Artist discovers blueprint for success
Work developed using unique photographic process nets U of M student $7,500 prize
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Hey there, time traveller!
This article was published 25/09/2020 (683 days ago), so information in it may no longer be current.
Artist Gabriel Roberts turned blue into green with his honours thesis project at the University of Manitoba.
His mixed-media installation A Closet Painted Blue won a BMO 1st Art regional prize worth $7,500 earlier this month. The award is aimed at Canada’s top post-secondary students, and Roberts used the large piece, which he began in the fall of 2019, as the artistic highlight of his time with the U of M’s School of Art.
“When I was making this piece, I never thought in my wildest dreams it would be received like this, because my goal was to do it for myself. But I’m thankful it has been well received,” he says. “A lot of people have been coming out of the woodwork to congratulate me.”
The competition, sponsored by BMO Financial Group and now in its 18th year, names one national winner and 11 regional winners, with $15,000 going to the national winner. All selected works — chosen by a jury from among 295 nominations provided by deans and instructors at 110 undergraduate art programs across Canada — can be viewed as part of a virtual exhibition until Oct. 16 at artmuseum.utoronto.ca.
A Closet Painted Blue is large; the collage has grown to be the size of a room, Roberts says. It consists of found objects such as photographs, jeans, linen, a coat, cushions and even a blue wooden chair. The work is an exploration of his sexuality and closeted relationships.
“It is an introspective look at my sexuality,” the 22-year-old says. “I identify as gay. I was trying to deal with the prevailing fear of coming out — coming into your own, I guess, becoming who you’re supposed to be. To me that’s what the piece represents.”
Every part of the installation comes in a shade of blue, which is a trademark of the cyanotype process. It was invented in the 1840s and is most commonly associated with architectural blueprints.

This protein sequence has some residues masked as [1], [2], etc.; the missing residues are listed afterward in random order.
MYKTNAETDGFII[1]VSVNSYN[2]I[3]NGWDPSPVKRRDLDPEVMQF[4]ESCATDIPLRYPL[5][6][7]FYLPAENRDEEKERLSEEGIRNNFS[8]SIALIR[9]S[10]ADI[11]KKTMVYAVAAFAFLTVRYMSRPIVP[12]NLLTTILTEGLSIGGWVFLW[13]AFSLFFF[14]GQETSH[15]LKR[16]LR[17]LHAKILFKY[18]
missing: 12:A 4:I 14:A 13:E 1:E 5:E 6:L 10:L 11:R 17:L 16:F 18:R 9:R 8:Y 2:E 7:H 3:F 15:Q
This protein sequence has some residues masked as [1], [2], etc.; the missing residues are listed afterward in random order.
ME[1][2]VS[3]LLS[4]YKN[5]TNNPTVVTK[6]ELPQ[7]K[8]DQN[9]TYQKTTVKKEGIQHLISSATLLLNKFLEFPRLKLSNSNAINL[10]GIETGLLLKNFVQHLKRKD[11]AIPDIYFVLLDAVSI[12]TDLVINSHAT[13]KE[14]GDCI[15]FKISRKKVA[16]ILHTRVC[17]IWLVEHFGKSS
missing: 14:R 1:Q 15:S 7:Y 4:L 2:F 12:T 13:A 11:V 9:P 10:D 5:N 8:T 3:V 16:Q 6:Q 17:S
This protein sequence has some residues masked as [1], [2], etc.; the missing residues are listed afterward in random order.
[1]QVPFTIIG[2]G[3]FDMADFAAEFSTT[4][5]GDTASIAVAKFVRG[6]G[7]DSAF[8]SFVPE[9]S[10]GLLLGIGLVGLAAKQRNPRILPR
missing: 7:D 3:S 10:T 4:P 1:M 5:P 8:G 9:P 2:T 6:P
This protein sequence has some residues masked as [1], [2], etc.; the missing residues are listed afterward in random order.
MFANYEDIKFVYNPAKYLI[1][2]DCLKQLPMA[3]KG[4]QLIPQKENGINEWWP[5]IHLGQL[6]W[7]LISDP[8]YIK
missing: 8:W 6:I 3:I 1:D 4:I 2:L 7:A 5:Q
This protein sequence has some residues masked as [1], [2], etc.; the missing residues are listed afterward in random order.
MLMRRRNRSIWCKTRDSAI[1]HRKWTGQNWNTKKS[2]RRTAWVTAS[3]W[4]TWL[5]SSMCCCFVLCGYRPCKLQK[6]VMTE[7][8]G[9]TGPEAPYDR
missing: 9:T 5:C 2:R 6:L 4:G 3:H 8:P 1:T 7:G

“I took digital photos that I manipulated into negatives. They’re referred to as digital negatives,” he says. “Then I made, essentially, large contact prints of digital negatives from an emulsified material with cyanotype chemical.
“For example, I would paint the chemical on a pair of jeans and then I would lay a large digital negative on top and then I would allow it to expose that way and transfer the image.”
It’s sounds complicated, but it has proven to be a handy technique for Roberts to continue making art during the upside-down world that is 2020.
‘It’s actually, as far as all the alternative-process photography types go, it’s I think one of the easier ones, because a lot of the work can be done outside the darkroom and doesn’t need the special machines, like enlargers, that the other ones require,” he says. “It’s great for the pandemic to transition to working from home. I was able to make cyanotypes from my basement.”
Roberts, like all students at the U of M’s School of Art, studied and worked with all kinds of media, from painting and sketching to sculpting and photography. He was excited about the chance to focus on one technique for his honours thesis, he says.
“The honours really allows you to do whatever you wish to do, whatever it interests you to do, so I guess that’s the beauty of that project. I was given the opportunity to try many different media, and ultimately I settled on alternative-type photography as my favourite one,” he says.
While Roberts’ honours thesis is complete and he has the credits to graduate, he hasn’t applied for a degree yet. He continues to take classes, and is considering turning toward education, architecture or a masters in fine arts.
He received an A-plus for his honours thesis, so it wasn’t just the BMO 1st Art judges who appreciated A Closet Painted Blue.
“I found it difficult to get A-pluses in art school, so I’m thankful to end my year with that grade,” he says. “I had learned previously that a successful piece I found personally was one I found to be vulnerable, so I made a goal for myself to make a vulnerable piece.”
Alan Small has been a journalist at the Free Press for more than 22 years in a variety of roles, the latest being a reporter in the Arts and Life section.